The Wells Street Bridge reopened Monday after the second, nine-day round of construction. Mayor Rahm Emanuel said an efficient work schedule saved Chicago eight days and $500,000.
After nine days of construction, Chicago commuters again can use the Wells Street Bridge.
The bridge reopened Monday morning after it was closed a second time to cars, pedestrians and train traffic. The most recent closure marked the second and final phase of replacing the 91-year-old bridge, a project Mayor Rahm Emanuel called "an engineering feat" for Chicago.
"We saved eight days off the project," Emanuel said Monday, "but most importantly, in addition to the save on time, we also saved the taxpayers $500,000 by doing it in a more efficient, coordinated fashion."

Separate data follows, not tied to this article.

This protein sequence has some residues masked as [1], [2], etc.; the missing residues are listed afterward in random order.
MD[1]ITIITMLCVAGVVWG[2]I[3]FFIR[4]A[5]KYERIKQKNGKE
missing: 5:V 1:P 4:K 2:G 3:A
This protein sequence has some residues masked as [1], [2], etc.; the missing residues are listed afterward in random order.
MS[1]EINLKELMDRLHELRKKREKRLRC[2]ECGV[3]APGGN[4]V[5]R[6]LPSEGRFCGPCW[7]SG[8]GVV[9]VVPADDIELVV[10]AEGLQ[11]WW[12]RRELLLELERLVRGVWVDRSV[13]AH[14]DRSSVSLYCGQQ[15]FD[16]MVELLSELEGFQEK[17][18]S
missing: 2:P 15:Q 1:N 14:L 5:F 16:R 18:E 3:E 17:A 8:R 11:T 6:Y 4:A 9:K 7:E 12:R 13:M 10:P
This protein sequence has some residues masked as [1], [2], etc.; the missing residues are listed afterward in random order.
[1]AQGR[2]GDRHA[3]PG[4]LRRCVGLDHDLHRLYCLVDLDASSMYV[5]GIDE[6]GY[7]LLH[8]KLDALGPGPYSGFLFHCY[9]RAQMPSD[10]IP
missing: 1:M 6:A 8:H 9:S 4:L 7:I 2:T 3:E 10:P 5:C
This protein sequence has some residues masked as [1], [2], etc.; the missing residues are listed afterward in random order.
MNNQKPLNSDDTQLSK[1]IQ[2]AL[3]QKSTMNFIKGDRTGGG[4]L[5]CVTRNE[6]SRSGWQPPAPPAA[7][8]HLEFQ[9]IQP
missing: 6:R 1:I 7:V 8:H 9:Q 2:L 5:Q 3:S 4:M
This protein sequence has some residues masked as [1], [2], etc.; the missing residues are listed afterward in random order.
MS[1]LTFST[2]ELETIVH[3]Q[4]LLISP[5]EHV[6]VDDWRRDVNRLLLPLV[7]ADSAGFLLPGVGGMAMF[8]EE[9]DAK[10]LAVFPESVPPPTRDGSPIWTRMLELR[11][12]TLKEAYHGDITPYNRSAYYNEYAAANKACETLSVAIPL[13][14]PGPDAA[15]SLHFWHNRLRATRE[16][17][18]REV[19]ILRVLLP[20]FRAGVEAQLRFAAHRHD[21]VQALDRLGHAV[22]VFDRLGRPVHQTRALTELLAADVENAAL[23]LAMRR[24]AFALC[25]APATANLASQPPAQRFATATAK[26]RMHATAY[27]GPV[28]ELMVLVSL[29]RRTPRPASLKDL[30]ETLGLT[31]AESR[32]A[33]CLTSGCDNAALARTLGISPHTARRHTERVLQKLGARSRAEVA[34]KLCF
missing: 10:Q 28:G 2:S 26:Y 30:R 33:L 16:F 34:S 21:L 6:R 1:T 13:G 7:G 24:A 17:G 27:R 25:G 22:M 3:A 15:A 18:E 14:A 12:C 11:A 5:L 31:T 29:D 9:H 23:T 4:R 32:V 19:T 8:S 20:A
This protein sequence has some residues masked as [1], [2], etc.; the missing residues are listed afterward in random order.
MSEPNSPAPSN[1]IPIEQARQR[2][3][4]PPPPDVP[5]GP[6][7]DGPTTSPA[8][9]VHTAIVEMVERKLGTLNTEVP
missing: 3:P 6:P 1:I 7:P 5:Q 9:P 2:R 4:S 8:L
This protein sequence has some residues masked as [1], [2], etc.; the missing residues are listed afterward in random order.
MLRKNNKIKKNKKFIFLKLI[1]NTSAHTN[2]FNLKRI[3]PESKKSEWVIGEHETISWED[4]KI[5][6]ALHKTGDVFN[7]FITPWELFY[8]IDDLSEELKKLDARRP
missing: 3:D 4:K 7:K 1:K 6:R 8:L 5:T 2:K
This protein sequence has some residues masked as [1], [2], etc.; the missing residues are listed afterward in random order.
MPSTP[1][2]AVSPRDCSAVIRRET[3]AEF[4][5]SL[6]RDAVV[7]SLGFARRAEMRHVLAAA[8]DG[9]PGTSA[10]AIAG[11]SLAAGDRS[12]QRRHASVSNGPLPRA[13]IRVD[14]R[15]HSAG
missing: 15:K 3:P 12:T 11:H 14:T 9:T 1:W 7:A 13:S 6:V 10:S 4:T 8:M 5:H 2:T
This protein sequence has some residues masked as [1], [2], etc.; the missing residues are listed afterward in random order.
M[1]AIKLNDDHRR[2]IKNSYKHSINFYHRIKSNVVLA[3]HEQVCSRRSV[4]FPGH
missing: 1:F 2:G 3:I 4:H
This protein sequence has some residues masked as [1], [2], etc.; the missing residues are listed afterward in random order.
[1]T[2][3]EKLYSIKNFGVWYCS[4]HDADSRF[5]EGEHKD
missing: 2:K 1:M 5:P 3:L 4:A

He thanked commuters for their patience and the workers "for their hard work and dedication."
The shut-down was quite an inconvenience for Brown, Purple and Red Line CTA train riders who had to take shuttle buses south of the Chicago River, but city officials say it's worth it in the long run.
The bridge was closed for nine days in March during which crews worked on barges for 12-hour shifts, even during a snowstorm, to replace the first half of the bridge.
The project was mammoth by construction standards, but the CTA said they got it done on time and on budget. The structure as well as CTA train tracks and equipment on the bridge were all replaced.
The entire bridge will be painted the iconic red again sometime this summer.